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Wednesday, March 6, 2013
Updated: March 7, 3:51 AM ET
Kobe-Dwight partnership forged

By Dave McMenamin
ESPNLosAngeles.com

NEW ORLEANS -- There has been a bit of a turf war in the Los Angeles Lakers' locker room since the first day of training camp this season.

Kobe Bryant wanted to make it clear he wasn't being pushed out the door. Dwight Howard wanted everybody to know he had arrived on the scene.

"I got a question earlier about whose team this is," Bryant said back on media day. "I don't want to get into the, 'Well, we share ...' No, it's my team. But I want to make sure that Dwight, when I retire, this is going to be his. I want to teach him everything I possibly know so that when I step away, this organization can ride on as if I never left."

The first three quarters of the season played out with Bryant seemingly pushing his hardest because he knows he doesn't have much longer to play and Howard seemingly not wanting to push too hard because he knows how much longer he has to play.

There were conflicting agendas and personalities, enough drama to fill an HBO series and not enough wins to punch a playoff ticket.

But there was also this: the shame of such a failed partnership hanging over the heads of Bryant and Howard like a guillotine that if they didn't make it work, would end up marring them both equally.

Kobe Bryant and Dwight Howard
Kobe Bryant, left, carried the Lakers on offense Wednesday and Dwight Howard did it on defense, showing off the formula the team hoped for all along.

Bryant would be called selfish. Howard would be called childish. Neither would win.

And so in Game No. 62 of 82 on Wednesday night with the season in danger of truly unraveling as the Lakers trailed by 25 points in the first half to a truly lousy New Orleans team, a partnership was forged out of necessity if not anything else.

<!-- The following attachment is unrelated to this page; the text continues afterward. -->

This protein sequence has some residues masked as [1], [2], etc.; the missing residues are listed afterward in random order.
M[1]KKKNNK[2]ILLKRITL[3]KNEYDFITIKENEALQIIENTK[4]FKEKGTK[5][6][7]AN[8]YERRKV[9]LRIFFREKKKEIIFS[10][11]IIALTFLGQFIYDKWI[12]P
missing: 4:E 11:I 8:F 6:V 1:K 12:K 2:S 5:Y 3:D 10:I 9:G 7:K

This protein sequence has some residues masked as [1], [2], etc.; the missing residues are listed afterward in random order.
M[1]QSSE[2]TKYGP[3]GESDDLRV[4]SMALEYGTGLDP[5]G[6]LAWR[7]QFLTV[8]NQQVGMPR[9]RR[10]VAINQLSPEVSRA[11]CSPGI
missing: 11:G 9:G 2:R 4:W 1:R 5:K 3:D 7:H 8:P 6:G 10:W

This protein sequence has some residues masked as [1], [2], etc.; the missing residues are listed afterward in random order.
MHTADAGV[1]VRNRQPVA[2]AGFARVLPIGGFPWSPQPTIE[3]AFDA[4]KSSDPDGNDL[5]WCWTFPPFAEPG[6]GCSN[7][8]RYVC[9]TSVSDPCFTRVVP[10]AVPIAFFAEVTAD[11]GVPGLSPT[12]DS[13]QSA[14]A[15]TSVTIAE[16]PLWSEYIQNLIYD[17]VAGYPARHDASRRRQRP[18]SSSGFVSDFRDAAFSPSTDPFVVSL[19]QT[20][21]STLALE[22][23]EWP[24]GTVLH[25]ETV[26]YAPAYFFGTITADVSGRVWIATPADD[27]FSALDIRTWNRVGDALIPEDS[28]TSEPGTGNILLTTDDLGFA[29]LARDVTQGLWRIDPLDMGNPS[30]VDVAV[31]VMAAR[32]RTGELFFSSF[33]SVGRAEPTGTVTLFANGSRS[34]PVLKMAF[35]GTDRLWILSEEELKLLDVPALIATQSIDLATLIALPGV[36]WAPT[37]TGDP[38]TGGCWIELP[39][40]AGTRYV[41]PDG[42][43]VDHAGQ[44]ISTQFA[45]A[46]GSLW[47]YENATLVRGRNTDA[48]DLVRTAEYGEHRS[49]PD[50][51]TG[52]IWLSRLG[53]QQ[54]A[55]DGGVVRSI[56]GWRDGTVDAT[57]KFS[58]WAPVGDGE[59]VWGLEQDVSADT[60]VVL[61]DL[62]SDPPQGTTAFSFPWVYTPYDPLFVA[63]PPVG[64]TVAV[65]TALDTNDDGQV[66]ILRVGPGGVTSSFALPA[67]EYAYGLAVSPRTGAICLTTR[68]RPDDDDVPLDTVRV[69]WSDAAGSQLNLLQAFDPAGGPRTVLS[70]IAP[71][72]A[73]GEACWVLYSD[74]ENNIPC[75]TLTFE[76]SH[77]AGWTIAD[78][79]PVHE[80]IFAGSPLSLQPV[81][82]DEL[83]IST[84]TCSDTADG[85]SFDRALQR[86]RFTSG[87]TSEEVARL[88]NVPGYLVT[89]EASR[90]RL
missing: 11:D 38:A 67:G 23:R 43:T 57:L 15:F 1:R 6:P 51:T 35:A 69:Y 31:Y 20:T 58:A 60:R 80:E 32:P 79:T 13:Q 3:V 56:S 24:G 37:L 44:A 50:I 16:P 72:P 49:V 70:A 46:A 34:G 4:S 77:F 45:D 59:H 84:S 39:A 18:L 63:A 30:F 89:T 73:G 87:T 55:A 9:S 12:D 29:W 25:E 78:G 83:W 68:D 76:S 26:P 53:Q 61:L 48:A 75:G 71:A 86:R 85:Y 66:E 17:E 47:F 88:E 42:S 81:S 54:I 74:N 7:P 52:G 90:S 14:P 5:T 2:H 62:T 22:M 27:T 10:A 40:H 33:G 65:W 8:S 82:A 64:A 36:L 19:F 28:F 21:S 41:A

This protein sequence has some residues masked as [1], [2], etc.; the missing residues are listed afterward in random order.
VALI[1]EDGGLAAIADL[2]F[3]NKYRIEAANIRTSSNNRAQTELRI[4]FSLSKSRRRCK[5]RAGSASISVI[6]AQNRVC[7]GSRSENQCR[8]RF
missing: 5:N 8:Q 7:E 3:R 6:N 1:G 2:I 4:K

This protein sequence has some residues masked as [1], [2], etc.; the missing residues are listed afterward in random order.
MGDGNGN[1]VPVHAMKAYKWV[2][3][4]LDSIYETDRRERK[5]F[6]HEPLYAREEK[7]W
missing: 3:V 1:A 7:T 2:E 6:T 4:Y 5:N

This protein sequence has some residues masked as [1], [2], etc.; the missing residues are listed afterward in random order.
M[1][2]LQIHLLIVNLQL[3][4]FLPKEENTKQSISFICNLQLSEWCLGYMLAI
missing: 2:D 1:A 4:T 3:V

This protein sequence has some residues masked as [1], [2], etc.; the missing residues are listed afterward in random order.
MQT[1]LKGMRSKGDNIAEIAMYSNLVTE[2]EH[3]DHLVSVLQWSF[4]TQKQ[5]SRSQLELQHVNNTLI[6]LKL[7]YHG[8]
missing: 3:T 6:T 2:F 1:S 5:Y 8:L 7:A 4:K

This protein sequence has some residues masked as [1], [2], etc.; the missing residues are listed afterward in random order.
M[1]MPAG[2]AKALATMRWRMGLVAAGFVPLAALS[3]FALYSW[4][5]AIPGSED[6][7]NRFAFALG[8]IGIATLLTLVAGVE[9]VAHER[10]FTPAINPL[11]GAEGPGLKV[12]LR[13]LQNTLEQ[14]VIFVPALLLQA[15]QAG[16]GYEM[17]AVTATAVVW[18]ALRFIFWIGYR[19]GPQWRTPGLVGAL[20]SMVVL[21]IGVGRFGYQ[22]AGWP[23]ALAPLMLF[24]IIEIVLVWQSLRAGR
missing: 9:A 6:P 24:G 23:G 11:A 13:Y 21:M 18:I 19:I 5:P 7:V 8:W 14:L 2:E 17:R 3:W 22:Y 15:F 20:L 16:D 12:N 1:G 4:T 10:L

Kobe, you put the ball in the hoop. Dwight, you stop the other team from doing the same.

Kobe, you hit the winning basket -- a fadeaway pull-up jumper with 36.3 seconds left to put L.A. up 104-102. Dwight, you make the game-saving defensive play -- a block on Hornets 7-footer Robin Lopez's inside attempt with 27.1 seconds left.

"We really complemented each other extremely well and played to each other's strengths," Bryant said after finishing with 42 points, 12 assists and seven rebounds. "I directed us offensively tonight, and he did his thing defensively."

Bryant is one of the five players in NBA history to score 30,000 points.

Howard is one of the three players in NBA history to be named Defensive Player of the Year three or more times.

Naturally, one guy leads the offense and the other guy leads the defense, right?

Howard's first-half foul trouble made his defensive value all the more apparent. Howard played only 11 minutes in the first two quarters, as he was saddled with three fouls, putting up seven points, three rebounds and one block.

He played all but two seconds of the second half, managing to play much of it with five fouls, and finished with 20 points, 15 rebounds and four blocks.